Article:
Despite the double blow of sustained drought over two summers and the on-going impacts of COVID-19, the Central Hawke’s Bay economy remains in good shape, exceeding growth projections and continuing to ride a wave of optimism and positivity, a recent Central Hawke’s Bay demographic and economic projections report has confirmed.
The report commissioned by Central Hawke’s Bay District Council and completed by Squillions Limited, is the first annual monitoring completed by the district to help understand emerging trends in business and pressures from growth, to ensure the district is well placed and planning ahead for future changes.
As it did in 2019, Central Hawke’s Bay continues to beat forecast growth assumptions, leading the pack across the Hawke’s Bay Region, achieving an average population growth rate of 2.1% over the last three years, ahead of neighbouring districts Hastings and Napier. With nearly 1000 additional residents calling Central Hawke’s Bay home since 2018, the district also continues to gain popularity as an attractive place to live for commuters, with data indicating that 61% of wage or salary earners work for employers outside of Central Hawke’s Bay, a steady rise since 2006 where only 40% of residents worked outside of the district. The district has also achieved an 8% increase in young working-age residents (15 – 39 years), a positive trend for the future of the district.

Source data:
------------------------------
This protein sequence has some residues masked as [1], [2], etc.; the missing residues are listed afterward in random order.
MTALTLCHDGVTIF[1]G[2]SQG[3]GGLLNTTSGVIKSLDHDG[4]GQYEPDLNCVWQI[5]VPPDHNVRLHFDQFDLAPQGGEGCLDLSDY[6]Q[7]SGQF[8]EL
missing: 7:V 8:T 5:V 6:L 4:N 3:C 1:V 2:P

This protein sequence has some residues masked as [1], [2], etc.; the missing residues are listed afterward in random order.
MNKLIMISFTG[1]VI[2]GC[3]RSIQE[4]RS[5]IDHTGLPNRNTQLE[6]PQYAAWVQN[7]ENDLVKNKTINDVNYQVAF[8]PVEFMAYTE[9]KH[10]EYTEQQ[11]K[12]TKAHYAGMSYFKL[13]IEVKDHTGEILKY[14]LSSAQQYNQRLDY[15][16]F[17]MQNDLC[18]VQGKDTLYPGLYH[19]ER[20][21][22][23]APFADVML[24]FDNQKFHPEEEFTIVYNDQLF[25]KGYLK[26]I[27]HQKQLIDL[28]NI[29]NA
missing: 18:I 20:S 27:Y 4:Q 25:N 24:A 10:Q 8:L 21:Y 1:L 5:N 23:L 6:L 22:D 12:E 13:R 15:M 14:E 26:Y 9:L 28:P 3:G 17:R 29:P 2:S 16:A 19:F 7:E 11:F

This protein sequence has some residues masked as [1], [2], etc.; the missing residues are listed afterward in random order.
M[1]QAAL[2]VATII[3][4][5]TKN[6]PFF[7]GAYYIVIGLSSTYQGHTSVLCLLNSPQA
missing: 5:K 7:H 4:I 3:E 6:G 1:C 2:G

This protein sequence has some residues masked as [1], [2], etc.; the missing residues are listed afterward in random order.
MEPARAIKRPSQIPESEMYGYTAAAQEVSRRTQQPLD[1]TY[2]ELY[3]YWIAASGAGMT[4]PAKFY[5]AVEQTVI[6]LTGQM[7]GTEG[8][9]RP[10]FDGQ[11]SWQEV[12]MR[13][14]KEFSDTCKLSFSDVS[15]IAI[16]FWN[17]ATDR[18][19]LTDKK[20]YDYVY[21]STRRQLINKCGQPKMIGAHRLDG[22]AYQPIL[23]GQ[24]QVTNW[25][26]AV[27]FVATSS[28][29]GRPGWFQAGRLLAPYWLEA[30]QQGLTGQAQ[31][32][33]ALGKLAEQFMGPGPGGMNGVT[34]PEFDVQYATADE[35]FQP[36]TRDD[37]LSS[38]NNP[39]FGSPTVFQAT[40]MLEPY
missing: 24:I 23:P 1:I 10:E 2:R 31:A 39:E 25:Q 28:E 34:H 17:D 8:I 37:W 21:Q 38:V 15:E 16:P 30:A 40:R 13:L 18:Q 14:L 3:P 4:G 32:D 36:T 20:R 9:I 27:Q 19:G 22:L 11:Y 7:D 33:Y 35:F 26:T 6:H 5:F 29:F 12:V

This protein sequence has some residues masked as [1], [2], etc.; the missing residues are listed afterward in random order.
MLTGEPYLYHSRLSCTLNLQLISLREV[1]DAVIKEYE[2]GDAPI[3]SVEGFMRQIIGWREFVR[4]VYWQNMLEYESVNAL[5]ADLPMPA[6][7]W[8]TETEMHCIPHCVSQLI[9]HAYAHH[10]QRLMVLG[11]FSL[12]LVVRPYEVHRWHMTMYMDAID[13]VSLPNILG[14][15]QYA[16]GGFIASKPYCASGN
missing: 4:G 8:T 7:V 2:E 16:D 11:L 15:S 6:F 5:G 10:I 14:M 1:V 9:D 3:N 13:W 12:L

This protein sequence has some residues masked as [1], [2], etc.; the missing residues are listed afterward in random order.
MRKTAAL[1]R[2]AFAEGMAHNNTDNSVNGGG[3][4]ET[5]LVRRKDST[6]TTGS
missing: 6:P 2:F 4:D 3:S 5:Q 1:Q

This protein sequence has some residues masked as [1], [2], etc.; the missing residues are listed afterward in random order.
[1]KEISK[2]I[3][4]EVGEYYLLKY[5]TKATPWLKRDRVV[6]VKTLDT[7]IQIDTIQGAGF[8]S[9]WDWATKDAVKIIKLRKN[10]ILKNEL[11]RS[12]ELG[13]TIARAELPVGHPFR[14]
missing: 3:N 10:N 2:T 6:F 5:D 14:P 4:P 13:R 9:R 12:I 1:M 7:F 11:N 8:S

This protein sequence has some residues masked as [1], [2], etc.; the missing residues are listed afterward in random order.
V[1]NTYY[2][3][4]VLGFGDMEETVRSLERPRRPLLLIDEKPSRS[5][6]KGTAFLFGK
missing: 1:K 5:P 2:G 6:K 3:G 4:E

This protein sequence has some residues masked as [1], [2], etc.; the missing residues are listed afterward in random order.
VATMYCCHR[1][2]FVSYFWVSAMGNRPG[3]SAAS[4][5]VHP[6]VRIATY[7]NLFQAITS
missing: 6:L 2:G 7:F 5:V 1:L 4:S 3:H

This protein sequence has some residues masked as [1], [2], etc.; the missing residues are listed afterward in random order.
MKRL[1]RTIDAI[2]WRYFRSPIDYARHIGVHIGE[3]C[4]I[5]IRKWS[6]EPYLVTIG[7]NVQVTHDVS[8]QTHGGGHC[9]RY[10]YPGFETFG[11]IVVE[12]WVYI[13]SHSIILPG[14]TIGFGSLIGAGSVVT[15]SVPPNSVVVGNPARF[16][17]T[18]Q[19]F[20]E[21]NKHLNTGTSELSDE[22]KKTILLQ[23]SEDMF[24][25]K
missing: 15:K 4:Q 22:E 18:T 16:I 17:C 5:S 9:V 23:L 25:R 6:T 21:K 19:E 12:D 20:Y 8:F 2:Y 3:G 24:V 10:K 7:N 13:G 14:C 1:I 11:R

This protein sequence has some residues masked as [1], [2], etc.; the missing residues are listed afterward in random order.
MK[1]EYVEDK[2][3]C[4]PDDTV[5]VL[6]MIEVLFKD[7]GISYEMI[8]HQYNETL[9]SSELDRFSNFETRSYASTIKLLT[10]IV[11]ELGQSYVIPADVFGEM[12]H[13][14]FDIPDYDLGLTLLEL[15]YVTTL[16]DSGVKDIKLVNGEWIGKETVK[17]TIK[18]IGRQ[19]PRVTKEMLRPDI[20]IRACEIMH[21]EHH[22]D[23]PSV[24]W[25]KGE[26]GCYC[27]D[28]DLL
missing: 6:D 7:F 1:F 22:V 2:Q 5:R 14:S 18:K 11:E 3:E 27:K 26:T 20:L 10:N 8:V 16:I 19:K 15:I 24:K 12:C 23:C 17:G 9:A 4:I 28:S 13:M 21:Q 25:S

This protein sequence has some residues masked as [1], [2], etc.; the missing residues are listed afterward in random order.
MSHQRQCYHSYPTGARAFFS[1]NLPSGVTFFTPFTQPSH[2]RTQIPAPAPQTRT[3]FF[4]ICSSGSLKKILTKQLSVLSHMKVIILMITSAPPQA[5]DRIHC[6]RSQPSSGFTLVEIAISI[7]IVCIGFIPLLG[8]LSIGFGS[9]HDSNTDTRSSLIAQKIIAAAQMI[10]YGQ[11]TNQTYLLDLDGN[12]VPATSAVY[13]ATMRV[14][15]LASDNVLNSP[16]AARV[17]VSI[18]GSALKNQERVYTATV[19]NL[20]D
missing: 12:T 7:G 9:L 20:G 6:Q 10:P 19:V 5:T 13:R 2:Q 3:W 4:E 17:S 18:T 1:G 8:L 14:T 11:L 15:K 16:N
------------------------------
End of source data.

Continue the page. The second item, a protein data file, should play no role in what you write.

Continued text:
Business confidence also remained high through to December 2021, where despite the global challenges of COVID-19, the district also showed good resilience, with continued business investment and the total number of businesses growing by 0.3% and employment overall by 1.6 %.
“It’s not surprising that the secret about Central Hawke’s Bay is out, buoyed with the surge of optimism and positivity we’ve been seeing across the entire district”, says Central Hawke’s Bay Mayor Alex Walker. “For those who have always seen the hidden potential of this district and backed it for the long-term, these results should be incredibly rewarding for them.”
With a boom in consenting for new residential dwellings buoyed with a 247 per cent boost in new lots being created in the last financial year, an additional 1700 homes are forecast to be needed by 2031. While land availability is not predicted to be an issue for development in the short to medium term, the challenges the country is experiencing of labour, material and resource shortages and the longer terms challenges related to COVID-19, will remain an issue to the districts long-term growth.
“While growth brings many opportunities for our district, we also know that it presents a number of challenges for our community in both the short and longer term”, says Deputy Mayor Kelly Annand.
“The impact on housing, schools and affordability are three issues that immediately come to mind, and collectively we want to continue to work together to ensure that we are prepared and ready to respond to growth, while also holding onto the things that make Central Hawke’s Bay a great place to live”.
The updated growth assumptions, including a short four-page reference document that can be found on Council's website www.chbdc.govt.nz by searching ‘responding to growth’. If you want to understand more on what growth means for business in Central Hawke’s Bay email firstname.lastname@example.org